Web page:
How to Stay Positive as a Freelancer
For many people, freelancing is a freeing, flexible and exciting way to make a living. But at times it can feel scary, uncertain and lonely. Trust us, we’ve been there. It’s really hard to go from being busy with work from tons of clients to long periods of time when you have no paid projects to work on and it feels like you’ll never book a gig again. But as challenging as it may be, it pays to stay positive during the “famine” moments of the notorious “feast or famine” freelance work cycle.
Here are some ways to cope with not booking work, some tricks for being productive during lulls and tips for staying positive through it all.
The next time you feel like you’re stuck in a cycle of negativity, trying exercising. Getting your blood flowing is not only helpful for your physical well-being but your mind, too. According to researchers at the University of Vermont, the mood benefits of just 20 minutes of exercise can last 12 hours. Seems like a great return on your time investment, and a healthy way to stay busy so you’re not staring at the clock all day. Plus, going to the gym or working out at a group class is a great way to be social, meet new people and possibly even expand your network.
Ask clients for testimonials
Another way to stay busy during freelancing dry spells is to update your website and portfolio of work, so it’s in tip-top shape when your next client comes calling. Reach out to former clients to ask for LinkedIn recommendations or quotes for your website. Collect images, videos or links from prior work you’ve completed and figure out the best way to display them on your site. Brainstorm, write and create case studies that highlight your strengths and skillset. Taking downtime and turning it into productive time will boost your mood and set you up for success in the future.
Give yourself a break
If you’ve just come off of a huge project (or even if you haven’t), give yourself some time to relax and recover. Freelancing can be super stressful, and sometimes your mind and body need a break from it all. It’s totally okay to give yourself a vacation and stay away from your laptop for a little while. So go ahead. Reach for that remote and see what’s binge-worthy. We won’t judge…just make sure you get back to work eventually ;)
Stick to a routine
Whether you’re working from home, or you’re hustling to find work, having defined working hours will help you stay focused and on track. Even if you don’t have paid work to take care of, try to keep working the same hours that you usually do. Use the time to hone your skills, take an online course or look for new job leads. If you can keep similar hours to your normally busy schedule, it will help your mind associate the time with working. And help you feel more accomplished, too.
Count your blessings
If you really want to feel good, take some time to reflect on all the things going right in your life that you’re thankful for. While it might be easier to focus on the anxiety of not booking a job in the present, take notice of all the advantages your freelance life provides. For instance, what other jobs would give you the flexibility to work (mostly) when you choose to, let you pick your own clients, give you more time with family and friends, and let you do what you love? Freelancing is pretty special. Try writing down all the things you’re grateful for in your line of work. Seeing them on paper will help brighten your mood.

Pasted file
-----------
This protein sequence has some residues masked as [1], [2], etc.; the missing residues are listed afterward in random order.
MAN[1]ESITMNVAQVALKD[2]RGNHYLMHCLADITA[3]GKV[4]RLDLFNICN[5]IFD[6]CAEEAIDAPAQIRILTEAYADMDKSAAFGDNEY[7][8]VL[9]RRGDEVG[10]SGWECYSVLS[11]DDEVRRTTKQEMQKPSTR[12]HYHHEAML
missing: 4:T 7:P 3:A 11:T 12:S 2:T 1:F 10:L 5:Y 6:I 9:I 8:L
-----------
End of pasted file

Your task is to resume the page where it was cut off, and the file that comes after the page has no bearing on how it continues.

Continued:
The benefits of meditation are seemingly endless. From reducing stress levels to improving sleep and even increasing attention spans, meditating is an effective way to use downtime from work. If you’re not sure where to start with meditation, try using an app like Headspace. With guided meditations that focus on themes like stress, sleep, focus and anxiety, the app gives you quick access to mindfulness—which just may lead to positivity.
Find a community
If the freelance life has you feeling lonely or alienated, or you just really want some human connection that you can’t find at home, put yourself out there and try to meet new people. According to the National Center for Biotechnology Information, social interactions benefit your mental health by reducing stress and fostering a sense of meaning and purpose. So go to networking events, join online communities and find meetup groups for people in your field. By putting yourself out there, you’ll connect with like-minded people to learn from, share helpful career advice, get inspiration from and more. Plus, you might just make a new friend or two.
Just keep going
At the end of the day, we’re all only human. There’s going to be days when we doubt ourselves, just like there will be days when we feel on top of the world. The most important thing to do is to just keep putting one metaphorical foot in front of the other and remember what got you into freelancing in the first place. If you can fight through the low times, there’s plenty of highs to ride in the future of your very bright career. So get that chin up, and keep on keeping on.